Seneca wrote, “We must also make ourselves flexible, to avoid becoming too devoted to the plans we have formed.” Following the rules and living a purposeful life is extremely important. However, being rigid all the time is not a sound strategy.
You must be willing to adapt yourself as per circumstances. Whether it be your work or life, having principles and solid ethics is important. But they needn’t be ironclad. Sometimes, other priorities take precedence in real life and must be addressed urgently without any guilt or remorse.
Cato, one of the most revered Stoics, became famous for his unwavering determination in the face of pressure. He was hell-bent on keeping Rome the way it had always been and never compromised in politics. He was known for being very firm and upright.
However, Cato's stubbornness didn't always help the public. While he tried his best to prevent the downfall of the Roman Republic, his refusal to cooperate with others sometimes made things worse. For example, when Pompey, a powerful general and politician, proposed a marriage alliance with one of Cato's relatives, Cato refused, and this decision led Pompey to ally with Caesar instead. Together, they had enough power to change Roman politics dramatically, breaking long-standing traditions. Cato's refusal to compromise, even though it was based on his strong moral beliefs, might have been a bit naive and self-righteous. Ultimately, it played a role in bringing about the very end he feared.
One of the 48 laws of power put forward by Robert Greene that beautifully captures this notion is Law 48: Assume Formlessness. “Instead of taking a form for your enemy to grasp,” Robert advises, “keep yourself adaptable and on the move.” He explains, “Power can only thrive if it is flexible in its forms. To be formless is not to be amorphous; everything has a form—it is impossible to avoid. The formlessness of power is more like that of water, or mercury, taking the form of whatever is around it. Changing constantly, it is never predictable. The powerful are constantly creating form, and their power comes from the rapidity with which they can change. Their formlessness is in the eye of the enemy who cannot see what they are up to and so has nothing solid to attack.” And so, the most effective way to protect yourself is to be as fluid and formless as water.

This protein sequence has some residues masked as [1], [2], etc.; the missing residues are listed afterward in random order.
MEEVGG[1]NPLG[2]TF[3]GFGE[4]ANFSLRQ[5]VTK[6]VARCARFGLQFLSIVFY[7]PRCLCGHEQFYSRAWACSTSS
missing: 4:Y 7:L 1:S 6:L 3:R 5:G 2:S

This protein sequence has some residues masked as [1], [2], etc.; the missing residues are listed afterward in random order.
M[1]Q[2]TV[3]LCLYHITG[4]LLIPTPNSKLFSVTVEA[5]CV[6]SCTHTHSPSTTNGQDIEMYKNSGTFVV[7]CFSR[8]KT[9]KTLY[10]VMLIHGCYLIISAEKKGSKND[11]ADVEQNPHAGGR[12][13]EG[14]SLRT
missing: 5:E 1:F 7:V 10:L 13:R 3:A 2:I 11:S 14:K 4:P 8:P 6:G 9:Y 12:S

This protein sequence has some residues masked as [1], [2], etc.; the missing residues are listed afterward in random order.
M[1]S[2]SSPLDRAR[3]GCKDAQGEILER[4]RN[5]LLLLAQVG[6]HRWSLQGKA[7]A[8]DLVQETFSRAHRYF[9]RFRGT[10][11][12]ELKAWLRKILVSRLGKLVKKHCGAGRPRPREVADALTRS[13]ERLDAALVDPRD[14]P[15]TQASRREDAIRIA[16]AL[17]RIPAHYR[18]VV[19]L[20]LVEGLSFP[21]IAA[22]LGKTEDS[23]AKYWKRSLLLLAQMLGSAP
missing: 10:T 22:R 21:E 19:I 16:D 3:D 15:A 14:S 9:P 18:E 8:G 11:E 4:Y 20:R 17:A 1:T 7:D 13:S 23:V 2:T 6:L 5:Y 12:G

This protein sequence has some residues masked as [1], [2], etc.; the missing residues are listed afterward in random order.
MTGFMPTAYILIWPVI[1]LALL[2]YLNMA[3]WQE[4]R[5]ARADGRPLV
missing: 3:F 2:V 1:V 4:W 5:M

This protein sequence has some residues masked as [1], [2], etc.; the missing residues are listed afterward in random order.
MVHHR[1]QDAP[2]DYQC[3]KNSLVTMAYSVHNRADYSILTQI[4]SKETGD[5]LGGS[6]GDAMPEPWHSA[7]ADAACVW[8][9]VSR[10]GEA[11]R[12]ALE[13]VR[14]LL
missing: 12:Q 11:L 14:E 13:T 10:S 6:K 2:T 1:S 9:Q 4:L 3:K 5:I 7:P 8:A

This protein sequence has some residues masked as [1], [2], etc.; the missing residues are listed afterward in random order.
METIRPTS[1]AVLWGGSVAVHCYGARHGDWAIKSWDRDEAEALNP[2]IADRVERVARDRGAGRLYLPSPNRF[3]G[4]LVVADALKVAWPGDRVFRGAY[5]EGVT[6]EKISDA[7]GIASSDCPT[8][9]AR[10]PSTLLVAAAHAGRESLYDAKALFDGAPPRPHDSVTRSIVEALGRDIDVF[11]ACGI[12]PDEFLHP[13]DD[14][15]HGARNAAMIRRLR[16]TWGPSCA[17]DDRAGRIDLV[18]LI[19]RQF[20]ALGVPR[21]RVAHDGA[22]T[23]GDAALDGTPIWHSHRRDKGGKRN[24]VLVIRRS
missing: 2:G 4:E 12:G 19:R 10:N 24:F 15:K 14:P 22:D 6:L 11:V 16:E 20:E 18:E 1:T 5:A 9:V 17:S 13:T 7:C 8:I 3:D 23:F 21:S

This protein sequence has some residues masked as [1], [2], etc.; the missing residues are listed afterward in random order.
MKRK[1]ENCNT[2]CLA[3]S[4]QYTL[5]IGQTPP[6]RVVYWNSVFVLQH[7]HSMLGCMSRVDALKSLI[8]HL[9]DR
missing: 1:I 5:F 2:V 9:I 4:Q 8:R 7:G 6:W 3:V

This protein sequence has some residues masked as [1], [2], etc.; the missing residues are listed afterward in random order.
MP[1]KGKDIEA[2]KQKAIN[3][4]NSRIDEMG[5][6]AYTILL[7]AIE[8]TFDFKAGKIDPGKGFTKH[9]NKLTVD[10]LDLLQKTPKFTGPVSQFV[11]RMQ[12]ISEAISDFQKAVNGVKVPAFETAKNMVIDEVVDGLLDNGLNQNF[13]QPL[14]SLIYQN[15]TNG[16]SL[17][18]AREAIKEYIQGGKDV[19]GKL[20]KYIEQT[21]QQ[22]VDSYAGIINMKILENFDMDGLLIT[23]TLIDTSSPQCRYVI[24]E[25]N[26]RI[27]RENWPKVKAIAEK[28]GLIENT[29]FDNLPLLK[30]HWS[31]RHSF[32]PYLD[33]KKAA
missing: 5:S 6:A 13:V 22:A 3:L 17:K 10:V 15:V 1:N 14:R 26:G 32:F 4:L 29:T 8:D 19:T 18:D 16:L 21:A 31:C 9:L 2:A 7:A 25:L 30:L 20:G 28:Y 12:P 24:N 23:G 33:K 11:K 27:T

We can be as rigid and uptight as we want to be, but in order to emerge victorious, we also need to be flexible. When we face the storms of life, our rigidity may work against us breaking us to the core. We need to be both rigid and flexible to live and thrive well.
Even when faced with challenging situations and difficulties in life, similar to how bamboo handles strong winds and typhoons, we should be resilient and adaptable. We stay upright and composed. Following the natural course of events, embracing what we cannot change instead of resisting it, and being flexible and bending rather than breaking — these virtues can help us achieve greater success and maintain a well-balanced life.
We need to develop the capacity to be flexible, to adjust, and to change. In a world full of disorder, unpredictability, and constant change, the Stoics believed that we should nurture our ability to adapt, bounce back, and align ourselves with life's ever-shifting currents. In a memorable conversation between Epictetus and one of his students, the student asks, “Give me instructions!” Epictetus responds, “It would be wiser to ask, ‘Help me make my mind adaptable to any situation.’”
Embracing formlessness, therefore, is an incredible strength. Staying rigid and uptight under all circumstances is a major weakness. As Ryan Holiday succinctly puts it, “Rigidity is fragile. Formlessness is unbreakable.”